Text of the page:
HAPPY BIRTHDAY: U.S. Ambassador to the U.N. Linda Thomas-Greenfield … Rep. Andrew Clyde (R-Ga.) … Bettina Inclán-Agen … The Hill’s Scott Wong … CNN’s Cassie SpodakRob Atkinson of the Information Technology and Innovation Foundation … Josh Alcorn … ABC’s Matthew MoskShefali Razdan Duggal Matt StrawnJacob WoodNed Price … Brunswick Group’s Robert ChristieAnnie ShoupSarah O’NeillAbbie FickesTim Cameron of FlexPoint Media … Meghan DuganWelles Orr … Milwaukee Journal Sentinel’s Craig Gilbert James Williams of Arnold Ventures … Lauren Reamy of Sen. Marco Rubio’s (R-Fla.) office … The Daily Beast’s Harry Siegel Meena GanesanAndy Stern … POLITICO’s Elizabeth Powell and Kalyn Tuttle … TheSkimm’s Jessica Turtletaub Donny Deutsch … BBC’s George AlagiahTim R. CohenJosh Goldstein … former Rep. Anthony Brindisi (D-N.Y.)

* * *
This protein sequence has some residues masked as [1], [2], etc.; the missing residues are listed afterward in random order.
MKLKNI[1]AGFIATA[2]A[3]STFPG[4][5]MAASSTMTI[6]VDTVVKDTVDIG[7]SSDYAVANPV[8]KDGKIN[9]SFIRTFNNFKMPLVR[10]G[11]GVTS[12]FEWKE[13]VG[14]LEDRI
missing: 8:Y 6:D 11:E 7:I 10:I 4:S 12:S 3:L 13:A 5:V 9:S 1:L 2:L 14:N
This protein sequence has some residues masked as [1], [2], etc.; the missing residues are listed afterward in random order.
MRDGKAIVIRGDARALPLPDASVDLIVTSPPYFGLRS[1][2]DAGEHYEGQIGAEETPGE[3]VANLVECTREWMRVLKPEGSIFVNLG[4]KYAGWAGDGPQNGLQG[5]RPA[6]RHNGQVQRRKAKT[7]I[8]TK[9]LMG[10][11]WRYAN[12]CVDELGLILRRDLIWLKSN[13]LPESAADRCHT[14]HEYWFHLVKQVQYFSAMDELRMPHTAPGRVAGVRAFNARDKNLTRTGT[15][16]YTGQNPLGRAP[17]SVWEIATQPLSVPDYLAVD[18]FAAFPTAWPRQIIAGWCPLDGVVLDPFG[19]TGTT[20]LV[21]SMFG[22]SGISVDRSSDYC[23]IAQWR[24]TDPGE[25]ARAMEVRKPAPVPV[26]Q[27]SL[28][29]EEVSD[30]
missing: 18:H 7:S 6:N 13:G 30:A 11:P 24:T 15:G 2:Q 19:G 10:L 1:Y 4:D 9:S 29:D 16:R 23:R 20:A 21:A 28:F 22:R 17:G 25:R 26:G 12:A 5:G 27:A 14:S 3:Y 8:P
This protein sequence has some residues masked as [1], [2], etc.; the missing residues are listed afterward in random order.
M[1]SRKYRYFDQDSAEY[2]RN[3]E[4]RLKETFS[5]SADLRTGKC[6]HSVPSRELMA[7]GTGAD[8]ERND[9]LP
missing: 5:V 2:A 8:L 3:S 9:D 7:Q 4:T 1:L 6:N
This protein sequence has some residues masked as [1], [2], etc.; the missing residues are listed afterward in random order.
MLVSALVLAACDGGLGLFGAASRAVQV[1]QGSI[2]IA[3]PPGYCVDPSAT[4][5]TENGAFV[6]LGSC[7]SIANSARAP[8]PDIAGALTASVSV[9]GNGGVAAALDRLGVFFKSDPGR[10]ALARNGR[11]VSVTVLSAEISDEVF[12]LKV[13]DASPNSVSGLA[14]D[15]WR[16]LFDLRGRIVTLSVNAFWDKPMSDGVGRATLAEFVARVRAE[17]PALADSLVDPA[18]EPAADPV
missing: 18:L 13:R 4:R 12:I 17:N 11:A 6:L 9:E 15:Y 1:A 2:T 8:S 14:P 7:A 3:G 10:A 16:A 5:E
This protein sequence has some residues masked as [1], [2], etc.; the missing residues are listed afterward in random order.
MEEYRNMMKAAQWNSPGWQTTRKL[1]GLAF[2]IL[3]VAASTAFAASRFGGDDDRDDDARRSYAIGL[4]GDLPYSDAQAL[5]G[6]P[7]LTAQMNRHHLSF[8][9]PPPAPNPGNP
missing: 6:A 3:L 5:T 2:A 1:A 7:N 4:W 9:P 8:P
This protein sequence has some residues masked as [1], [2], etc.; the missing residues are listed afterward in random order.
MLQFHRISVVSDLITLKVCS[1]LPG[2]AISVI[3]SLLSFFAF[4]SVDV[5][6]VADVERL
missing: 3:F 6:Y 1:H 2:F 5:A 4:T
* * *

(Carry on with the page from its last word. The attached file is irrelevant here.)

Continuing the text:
Did someone forward this email to you? Sign up here.
Send Playbookers tips to [email protected]. Playbook couldn’t happen without our editor Mike Zapler, deputy editor Zack Stanton and producers Allie Bice, Eli Okun and Garrett Ross.
A message from Amazon:
When Kiddrick and Julie’s daughter was born, Amazon’s paid leave policy allowed them to spend precious time with her, without having to deal with the loss of a paycheck.
“I made sure I spent every minute with her,” said Kiddrick.
CORRECTION: An earlier version of Playbook misstated Todd Inman's title. He is secretary of Florida’s Department of Management Services.


What's your reaction?

In Love
Not Sure

You may also like

More in:Diaspora

Comments are closed.